This post hoc analysis of the GLORIA registry support the high rate of LCIG treatment response reported for other studies (10, 17), with 86% of patients achieving a clinically meaningful reduction in “Off” time from baseline of ≥ 1 h after 24 months of LCIG treatment. Sixty-four percent of patients had “Off” time reductions of ≥ 3 h. Importantly, the improvement threshold of ≥ 3 h “Off” time improvement from baseline for “robust” responders exceeds the threshold for a minimally important clinical difference (≥ 1 h reduction in “Off” time) for advanced PD patients (12, 14). Under both improvement criteria, a majority of patients in either subgroup (≥ 1 h or ≥ 3 h in “Off” time reduction) were responders. These data are consistent with the phase 3 clinical trial responder rates reported by Standaert et al. (10); however, these data are derived from patients undergoing 2-years of open-label LCIG treatment in a routine clinical care setting, providing valuable data on responder rates in a real-world setting.

Baseline characteristics between subgroups were similar; however, a lower baseline burden of “Off” time and more baseline “On” time with dyskinesia was observed in patients who had <3 h of “Off” time improvement after treatment at month 24 compared to patients with ≥ 3 h “Off” time improvement (“robust” responders). However, despite these differences (lower baseline “Off” time and higher baseline dyskinesia), as a group, patients with <3 h “Off” time improvement still showed a 33% median improvement in “Off” time and a 44% median improvement in dyskinesia duration after 24 months of treatment, indicating a benefit with LCIG treatment despite lower absolute hours of “Off” time reduction. Both groups also experienced improvements in dyskinesia-related disability and pain independent of “Off” time reduction with LCIG. “Robust” responders also had higher baseline NMSS scores compared to patients with <3 h “Off” time improvement; therefore, these patients who spent more time in the “Off” state at baseline, likely reflects the NMS component of levodopa response fluctuations among advanced PD patients (18).

“Robust” “Off” time responders were observed across a range of baseline characteristics, but with the ANCOVA analysis a significant relationship was only observed between a patient's baseline “Off” time burden and their “Off” time response to LCIG treatment (“Off” time improvement). The logistic regression further confirmed the influence of baseline “Off” time in predicting a patient's motor response to LCIG treatment. Limitations of the study include the post-hoc nature of the analysis as well as the inherent design issues common to observational registries which in part resulted in a large number of enrolled patients did not have month 24 data. Even with these limitations, this responder analysis supports the only published responder analysis of LCIG treated patients to date (10) and extends those findings to include observations using real-world clinical evidence.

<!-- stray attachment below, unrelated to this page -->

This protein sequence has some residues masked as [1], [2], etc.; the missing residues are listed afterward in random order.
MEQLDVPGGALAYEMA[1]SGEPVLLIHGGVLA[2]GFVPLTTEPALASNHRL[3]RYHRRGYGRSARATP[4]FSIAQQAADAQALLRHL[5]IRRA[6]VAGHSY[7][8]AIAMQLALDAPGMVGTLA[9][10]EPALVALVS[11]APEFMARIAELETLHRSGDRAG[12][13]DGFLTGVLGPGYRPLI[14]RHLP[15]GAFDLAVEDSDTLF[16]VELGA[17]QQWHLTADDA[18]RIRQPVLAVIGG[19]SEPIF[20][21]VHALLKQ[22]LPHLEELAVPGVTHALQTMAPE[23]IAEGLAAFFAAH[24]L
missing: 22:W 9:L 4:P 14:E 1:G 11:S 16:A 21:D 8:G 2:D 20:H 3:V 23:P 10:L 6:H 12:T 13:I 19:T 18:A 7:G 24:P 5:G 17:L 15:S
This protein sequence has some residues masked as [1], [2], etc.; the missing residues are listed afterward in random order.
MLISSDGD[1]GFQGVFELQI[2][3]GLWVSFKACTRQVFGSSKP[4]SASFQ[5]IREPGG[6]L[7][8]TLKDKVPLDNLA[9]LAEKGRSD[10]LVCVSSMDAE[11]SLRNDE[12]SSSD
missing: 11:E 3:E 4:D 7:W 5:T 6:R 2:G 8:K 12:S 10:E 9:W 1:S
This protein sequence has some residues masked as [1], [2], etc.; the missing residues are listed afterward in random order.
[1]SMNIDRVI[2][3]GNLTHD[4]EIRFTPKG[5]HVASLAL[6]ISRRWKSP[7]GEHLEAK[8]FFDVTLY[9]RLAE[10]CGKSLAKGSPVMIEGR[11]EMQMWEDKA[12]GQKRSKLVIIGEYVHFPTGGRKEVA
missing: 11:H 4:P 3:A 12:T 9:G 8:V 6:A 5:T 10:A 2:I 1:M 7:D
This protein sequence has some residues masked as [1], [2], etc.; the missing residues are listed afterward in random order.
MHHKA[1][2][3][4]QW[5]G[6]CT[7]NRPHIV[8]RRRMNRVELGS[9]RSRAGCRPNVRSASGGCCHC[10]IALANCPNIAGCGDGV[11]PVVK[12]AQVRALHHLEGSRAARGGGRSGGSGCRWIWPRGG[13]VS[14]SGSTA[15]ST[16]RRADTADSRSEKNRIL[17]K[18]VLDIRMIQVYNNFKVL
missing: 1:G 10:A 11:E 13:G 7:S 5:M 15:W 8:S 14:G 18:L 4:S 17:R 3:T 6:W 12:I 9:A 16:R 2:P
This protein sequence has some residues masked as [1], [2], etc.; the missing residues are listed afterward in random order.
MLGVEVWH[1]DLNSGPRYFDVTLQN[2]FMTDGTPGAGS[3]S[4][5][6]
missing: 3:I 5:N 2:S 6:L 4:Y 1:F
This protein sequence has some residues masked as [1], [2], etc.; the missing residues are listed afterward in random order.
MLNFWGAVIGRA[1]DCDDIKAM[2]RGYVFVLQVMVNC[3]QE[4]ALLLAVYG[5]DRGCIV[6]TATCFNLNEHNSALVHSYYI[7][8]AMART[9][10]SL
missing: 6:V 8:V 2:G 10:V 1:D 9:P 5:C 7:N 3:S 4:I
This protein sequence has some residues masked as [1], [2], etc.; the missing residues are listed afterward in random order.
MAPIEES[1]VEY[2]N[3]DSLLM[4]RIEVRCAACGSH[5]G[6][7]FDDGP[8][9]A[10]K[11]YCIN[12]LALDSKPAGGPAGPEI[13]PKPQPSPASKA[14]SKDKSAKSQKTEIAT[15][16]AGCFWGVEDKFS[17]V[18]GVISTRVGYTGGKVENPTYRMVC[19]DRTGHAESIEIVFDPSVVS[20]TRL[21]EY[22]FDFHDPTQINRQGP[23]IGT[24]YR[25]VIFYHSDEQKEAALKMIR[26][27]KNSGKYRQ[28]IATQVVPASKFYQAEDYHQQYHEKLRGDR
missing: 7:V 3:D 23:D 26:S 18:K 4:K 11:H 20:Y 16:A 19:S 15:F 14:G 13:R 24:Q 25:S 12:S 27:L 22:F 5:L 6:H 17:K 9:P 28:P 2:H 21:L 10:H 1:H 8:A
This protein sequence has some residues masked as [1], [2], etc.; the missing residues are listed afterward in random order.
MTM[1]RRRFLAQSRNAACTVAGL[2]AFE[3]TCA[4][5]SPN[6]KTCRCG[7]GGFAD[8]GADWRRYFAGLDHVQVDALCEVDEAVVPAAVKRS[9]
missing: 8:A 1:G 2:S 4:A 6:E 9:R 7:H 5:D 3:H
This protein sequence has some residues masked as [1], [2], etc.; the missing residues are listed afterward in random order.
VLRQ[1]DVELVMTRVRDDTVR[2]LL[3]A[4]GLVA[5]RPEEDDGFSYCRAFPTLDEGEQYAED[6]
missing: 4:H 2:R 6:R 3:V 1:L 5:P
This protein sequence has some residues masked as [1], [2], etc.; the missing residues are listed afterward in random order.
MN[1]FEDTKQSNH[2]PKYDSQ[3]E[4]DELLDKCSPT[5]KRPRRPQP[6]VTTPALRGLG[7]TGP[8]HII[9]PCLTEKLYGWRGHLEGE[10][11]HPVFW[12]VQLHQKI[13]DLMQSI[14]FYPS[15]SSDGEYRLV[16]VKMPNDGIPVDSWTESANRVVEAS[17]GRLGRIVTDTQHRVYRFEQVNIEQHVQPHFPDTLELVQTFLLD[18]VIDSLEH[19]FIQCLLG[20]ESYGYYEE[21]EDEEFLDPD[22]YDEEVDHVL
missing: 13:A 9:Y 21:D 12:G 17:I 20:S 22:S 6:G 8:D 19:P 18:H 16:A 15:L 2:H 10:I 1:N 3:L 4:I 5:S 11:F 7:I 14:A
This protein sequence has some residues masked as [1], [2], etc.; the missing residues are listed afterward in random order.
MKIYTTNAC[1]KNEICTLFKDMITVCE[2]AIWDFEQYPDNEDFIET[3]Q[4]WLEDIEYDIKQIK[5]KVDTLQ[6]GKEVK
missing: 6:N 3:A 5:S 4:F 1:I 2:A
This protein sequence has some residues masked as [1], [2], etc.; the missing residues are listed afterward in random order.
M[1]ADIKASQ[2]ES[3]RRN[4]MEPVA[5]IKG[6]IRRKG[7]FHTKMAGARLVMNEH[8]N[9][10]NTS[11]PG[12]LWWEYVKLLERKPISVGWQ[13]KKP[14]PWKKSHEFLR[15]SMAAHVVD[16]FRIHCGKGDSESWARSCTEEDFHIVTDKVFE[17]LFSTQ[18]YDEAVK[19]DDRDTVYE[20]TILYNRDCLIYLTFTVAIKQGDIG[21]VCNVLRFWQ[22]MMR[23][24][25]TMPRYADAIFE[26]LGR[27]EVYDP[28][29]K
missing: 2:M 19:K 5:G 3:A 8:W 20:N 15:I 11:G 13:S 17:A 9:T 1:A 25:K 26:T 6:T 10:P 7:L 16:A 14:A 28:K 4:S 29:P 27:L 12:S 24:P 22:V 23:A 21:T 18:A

Overall, these data provide important real-world clinical evidence to confirm the efficacy of LCIG therapy for “Off” time reduction. These results are encouraging and show that patients with severe motor fluctuations in terms of amount of daily “Off” time are likely to show the most impressive response to LCIG therapy. Alongside previously published results from a phase 3 clinical trial (10), these data show that LCIG “Off” time responders are observed across a range of baseline characteristics, with only baseline “Off” time having a significant influence on “Off” time response to LCIG therapy. Furthermore, the rates of “Off” time response to LCIG treatment are high in this advanced PD patient population even when using the more higher response threshold of ≥ 3 h reduction in “Off” time from baseline. These data provide important clinical information related to LCIG patient selection and therapeutic response when considering advanced therapies.

Data Availability Statement

AbbVie is committed to responsible data sharing regarding the clinical trials we sponsor. This includes access to anonymized, individual and trial-level data (analysis data sets), as well as other information (e.g., Protocols and Clinical Study Reports), as long as the trials are not part of an ongoing or planned regulatory submission. This includes requests for clinical trial data for unlicensed products and indications.